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Book Reviews in March 1996 Issue

Book Review
But Add to the Usual Suspects
by Bruce Meyer
When it began inauspiciously in 1970 as a gestetnered literary supplement to the Graduate English Association Newsletter at the University of Toronto, few would have paid more than passing attention to Descant. The frail little gathering of sheets, a
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Book Review
The Sacred Heart above the Sink
by Richard Greene
Donald McGrath's At First Light is an attractive first volume from a poet of considerable gifts. His poetry, in the main, is derived from an intense recollection of a Catholic childhood in eastern Newfoundland. At its best, his poetry achieves a
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Conan Doyle
223 pages $29.95
ISBN: 0773729348
Book Review
Away from Holmes
by I. M. Owen
I have been reading Conan Doyle since soon after I learned to read, yet I knew little about him beyond the facts that he was trained as a physician and that he was a convinced spiritualist. Michael Coren's biography is therefore welcome. This quinte
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Book Review
No Ph. D. , But Still Horny
by Keith Nickson
Many respected writers who started publishing in the mid-to-late seventies have doggedly got by on grants, teaching stints, journalism, and decent reviews. They have yet to find a sizeable audience. This generation includes Trevor Ferguson, Paulette
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Cartouches
by Lola L. Tastevin,

pages $13.95 TP
ISBN: 0889223556
Subject to Criticism Essays
220 pages $15.95
ISBN: 1551280256
Book Review
Stretch or Destroy
by Ted Whittaker
Common readers, as Harold Bloom says in The Western Canon, are an endangered species. Our lineage is respectable enough, and one of our most attractive traits is, or used to be, our evangelical character. We like to spread around, as widely as possible,
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Book Review
Tourist vs. Tourists
by Judith Fitzgerald
"Mass language is the medium of `communication', and its users are less interested in bringing to formal order what is sometimes called the `affective state' than in arousing that state."-Allen Tate, "Tension in Poetry", 1938. Jerusalem, beloved,
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Aftermath Travels in a Post-War World
239 pages $29.95
ISBN: 1550137166
Book Review
Never Cry Minx
by Howard Engel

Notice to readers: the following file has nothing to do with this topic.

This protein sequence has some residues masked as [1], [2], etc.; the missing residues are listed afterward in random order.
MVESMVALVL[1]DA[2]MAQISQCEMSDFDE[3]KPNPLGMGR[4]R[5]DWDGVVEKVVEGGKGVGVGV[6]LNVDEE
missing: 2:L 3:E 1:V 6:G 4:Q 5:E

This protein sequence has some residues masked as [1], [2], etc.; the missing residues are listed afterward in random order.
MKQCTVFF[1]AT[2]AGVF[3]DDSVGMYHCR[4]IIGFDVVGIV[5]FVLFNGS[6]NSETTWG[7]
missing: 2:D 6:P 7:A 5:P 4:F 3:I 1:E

Farley Mowat, using more than thirty books with his name on them as a spade, has dug a deep niche into the snow-bank of Canadian letters. He has dug it himself, and there is no-one who belongs there beside himself. With his personal mixture of
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Book Review
Caressing Unknown Flesh
by R. M. Vaughan
To Hell with Objectivity. I feel no need whatsoever to be anything less than ecstatic over the arrival, finally, of a book of selected plays by Sky Gilbert. Like many Queer writers, I am in debt to his ferocious, fearless quest for the truths of living
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Harlequin in Hogtown George Luscombe and Toronto Workshop Productions
247 pages $50
ISBN: 0802006809
Book Review
Revolutionary Harlequin
by Keith Garebian
While our less sensible cultural nationalists still concern themselves with checking passports and birthrights to Canadian identity, Neil Carson's book is useful in bringing home to them an inescapable irony in the history of our theatre:
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Book Review
Suddenness of Mountains
by Donna Nurse
My first position in journalism was as an editorial assistant for CBC's National newsroom on Jarvis Street in Toronto. The best part of the job had little to do with my actual duties, which mainly entailed running copy as fast as I could from the fifth
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Book Review
The Cultural Metaphysics of Marshall McLuhan
by Charles Levin
"I am not a `culture critic' because I am not in any way interested in classifying cultural forms. I am a metaphysician, interested in the life of the forms and their surprising modalities."-Marshall McLuhan Essential McLuhan is just what its title
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Book Review
Nice Tries, Happy Accidents, & Stretched Dollars
by Ates Tanin
This handsomely produced book contains the set of lectures delivered by ten Nobel laureates in November 1994 for the inauguration of the John C. Polanyi chair at the University of Toronto. They have been edited with an introduction by Martin Moskovitz, th
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Stories from the Vinyl Cafe
284 pages $28.99
ISBN: 0670864765
Book Review
Waiting in a Shop for a Sign
by Andrew Faiz
All the ballyhoo about Canadian character and culture is really just a Toronto thing. For this, McLean's previous book, Welcome Home, is evidence. There on the main streets of small-town Canada (called Main Street or King Street or whatever) was an
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Strong Medicine How to Save Canada's Health Care System
by Michael Rachlis,

pages $22 TP
ISBN: 0006380611
Book Review
A Double-Blind Placebo Study?
by Ezra Levant
Predicting the future is always a tricky business, especially when the subject is politics. In Canada's unpredictable political landscape, prophecy and history seldom agree. Strong Medicine, just released in paperback, opts for a visionary rhetoric about
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Book Review
March is the Least Casual Month
by Russell Field
For serious baseball aficionados, March is a special time of year. While casual fans may relish the coming of spring and April's Opening Day or watching the boys of summer on humid August nights, dedicated enthusiasts need to shake off the doldrums of a
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Cloak of Green Business, Government and the Environmental Movement
498 pages $35
ISBN: 1550284517
Book Review
Cheating on Mother Nature
by Jeb Blount
Q:What do leading environmentalists, Canadian diplomats, international aid workers, Brazilian Indians, Bob Rae, Jacques Delors, the CIA, Paul Martin Jr., Brian Mulroney, Maurice Strong, Swiss bankers, Chinese spies, the Body Shop, multinational executives
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This Ain't No Healing Town Toronto Stories
274 pages $19.95
ISBN: 1550960393
Book Review
Would-Be Sin City
by David Eddie
"Toronto was once a mean, narrow town, wryly praised as a city of churches, dourly dismissed as a grungy little Belfast, and sneered at as Hoggtown [sic]. But since the Second World War, the city has been turned inside-out and upside-down," the jacket cop
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Driving Force The McLaughlin Family & the Age of the Car